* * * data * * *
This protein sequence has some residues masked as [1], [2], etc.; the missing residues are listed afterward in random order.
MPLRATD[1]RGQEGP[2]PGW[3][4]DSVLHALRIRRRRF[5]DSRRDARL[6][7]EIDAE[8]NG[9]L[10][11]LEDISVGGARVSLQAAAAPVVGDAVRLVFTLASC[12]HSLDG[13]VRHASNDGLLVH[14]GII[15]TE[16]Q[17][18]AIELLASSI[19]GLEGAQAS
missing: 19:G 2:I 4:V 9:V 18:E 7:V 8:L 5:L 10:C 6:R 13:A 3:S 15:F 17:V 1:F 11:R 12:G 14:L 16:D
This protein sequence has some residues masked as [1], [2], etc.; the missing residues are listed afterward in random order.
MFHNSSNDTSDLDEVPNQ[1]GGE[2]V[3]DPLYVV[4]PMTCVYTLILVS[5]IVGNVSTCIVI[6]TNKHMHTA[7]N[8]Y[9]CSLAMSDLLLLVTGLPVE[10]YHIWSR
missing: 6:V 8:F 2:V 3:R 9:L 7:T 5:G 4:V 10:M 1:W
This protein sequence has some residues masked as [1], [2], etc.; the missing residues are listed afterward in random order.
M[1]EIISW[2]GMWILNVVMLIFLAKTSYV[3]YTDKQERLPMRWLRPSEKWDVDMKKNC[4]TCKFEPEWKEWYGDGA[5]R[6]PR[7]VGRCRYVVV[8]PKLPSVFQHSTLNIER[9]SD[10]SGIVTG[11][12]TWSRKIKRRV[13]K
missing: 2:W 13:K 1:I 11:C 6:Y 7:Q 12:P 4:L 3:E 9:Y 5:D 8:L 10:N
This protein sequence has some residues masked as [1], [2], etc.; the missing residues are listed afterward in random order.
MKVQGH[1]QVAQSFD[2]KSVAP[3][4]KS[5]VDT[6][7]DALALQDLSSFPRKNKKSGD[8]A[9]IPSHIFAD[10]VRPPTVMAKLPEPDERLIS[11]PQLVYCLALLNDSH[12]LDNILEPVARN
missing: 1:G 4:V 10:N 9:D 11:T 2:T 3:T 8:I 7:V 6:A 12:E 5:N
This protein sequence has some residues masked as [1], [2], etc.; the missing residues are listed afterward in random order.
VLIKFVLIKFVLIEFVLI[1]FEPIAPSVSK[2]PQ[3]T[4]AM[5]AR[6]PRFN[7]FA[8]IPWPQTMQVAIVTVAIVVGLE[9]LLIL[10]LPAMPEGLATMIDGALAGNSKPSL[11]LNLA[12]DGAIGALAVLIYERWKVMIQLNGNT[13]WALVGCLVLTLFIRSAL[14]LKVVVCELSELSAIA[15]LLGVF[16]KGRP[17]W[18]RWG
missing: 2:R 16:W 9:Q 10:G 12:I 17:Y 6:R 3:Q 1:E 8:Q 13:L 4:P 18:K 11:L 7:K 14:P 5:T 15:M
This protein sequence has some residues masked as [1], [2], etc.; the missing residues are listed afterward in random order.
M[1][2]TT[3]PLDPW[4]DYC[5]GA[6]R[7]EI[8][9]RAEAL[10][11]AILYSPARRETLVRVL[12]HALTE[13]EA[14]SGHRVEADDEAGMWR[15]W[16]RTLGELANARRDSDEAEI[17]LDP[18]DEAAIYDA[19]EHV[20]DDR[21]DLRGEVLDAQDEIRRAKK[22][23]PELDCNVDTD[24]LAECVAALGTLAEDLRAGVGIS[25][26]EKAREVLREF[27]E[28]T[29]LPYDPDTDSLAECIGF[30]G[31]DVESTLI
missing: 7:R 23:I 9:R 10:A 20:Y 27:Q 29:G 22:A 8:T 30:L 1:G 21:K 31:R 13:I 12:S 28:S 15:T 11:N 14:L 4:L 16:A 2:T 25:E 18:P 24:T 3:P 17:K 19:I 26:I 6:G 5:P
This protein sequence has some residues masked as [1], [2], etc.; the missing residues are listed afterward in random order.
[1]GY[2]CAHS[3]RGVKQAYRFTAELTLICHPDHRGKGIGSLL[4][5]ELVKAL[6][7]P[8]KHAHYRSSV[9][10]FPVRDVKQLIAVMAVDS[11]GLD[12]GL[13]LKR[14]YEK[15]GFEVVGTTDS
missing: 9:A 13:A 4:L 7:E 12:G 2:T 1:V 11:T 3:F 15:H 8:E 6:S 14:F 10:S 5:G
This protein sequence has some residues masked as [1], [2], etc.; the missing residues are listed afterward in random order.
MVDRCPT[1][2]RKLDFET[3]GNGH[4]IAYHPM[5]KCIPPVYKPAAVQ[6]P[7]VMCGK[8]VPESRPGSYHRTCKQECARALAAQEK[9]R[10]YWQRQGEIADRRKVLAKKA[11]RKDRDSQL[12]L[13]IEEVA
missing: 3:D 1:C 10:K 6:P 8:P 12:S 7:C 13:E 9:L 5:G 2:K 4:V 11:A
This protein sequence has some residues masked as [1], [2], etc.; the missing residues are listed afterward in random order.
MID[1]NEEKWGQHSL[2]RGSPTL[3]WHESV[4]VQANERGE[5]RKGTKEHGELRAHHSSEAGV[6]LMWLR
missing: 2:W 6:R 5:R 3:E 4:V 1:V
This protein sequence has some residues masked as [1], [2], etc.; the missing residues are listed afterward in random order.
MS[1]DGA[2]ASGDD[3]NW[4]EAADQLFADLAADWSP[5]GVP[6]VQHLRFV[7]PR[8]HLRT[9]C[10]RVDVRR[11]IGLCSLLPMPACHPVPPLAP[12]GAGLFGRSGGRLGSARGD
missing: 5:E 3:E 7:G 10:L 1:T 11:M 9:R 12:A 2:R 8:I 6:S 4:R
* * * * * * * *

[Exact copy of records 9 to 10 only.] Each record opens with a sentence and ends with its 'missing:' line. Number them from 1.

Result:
This protein sequence has some residues masked as [1], [2], etc.; the missing residues are listed afterward in random order.
MID[1]NEEKWGQHSL[2]RGSPTL[3]WHESV[4]VQANERGE[5]RKGTKEHGELRAHHSSEAGV[6]LMWLR
missing: 2:W 6:R 5:R 3:E 4:V 1:V
This protein sequence has some residues masked as [1], [2], etc.; the missing residues are listed afterward in random order.
MS[1]DGA[2]ASGDD[3]NW[4]EAADQLFADLAADWSP[5]GVP[6]VQHLRFV[7]PR[8]HLRT[9]C[10]RVDVRR[11]IGLCSLLPMPACHPVPPLAP[12]GAGLFGRSGGRLGSARGD
missing: 5:E 3:E 7:G 10:L 1:T 11:M 9:R 12:A 2:R 8:I 6:S 4:R